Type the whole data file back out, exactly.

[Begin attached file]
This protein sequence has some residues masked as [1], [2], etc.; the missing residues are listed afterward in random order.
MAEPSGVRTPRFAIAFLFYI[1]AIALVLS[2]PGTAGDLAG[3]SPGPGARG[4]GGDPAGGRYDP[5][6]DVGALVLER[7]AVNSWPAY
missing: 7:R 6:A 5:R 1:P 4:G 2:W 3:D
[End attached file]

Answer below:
This protein sequence has some residues masked as [1], [2], etc.; the missing residues are listed afterward in random order.
MAEPSGVRTPRFAIAFLFYI[1]AIALVLS[2]PGTAGDLAG[3]SPGPGARG[4]GGDPAGGRYDP[5][6]DVGALVLER[7]AVNSWPAY
missing: 7:R 6:A 5:R 1:P 4:G 2:W 3:D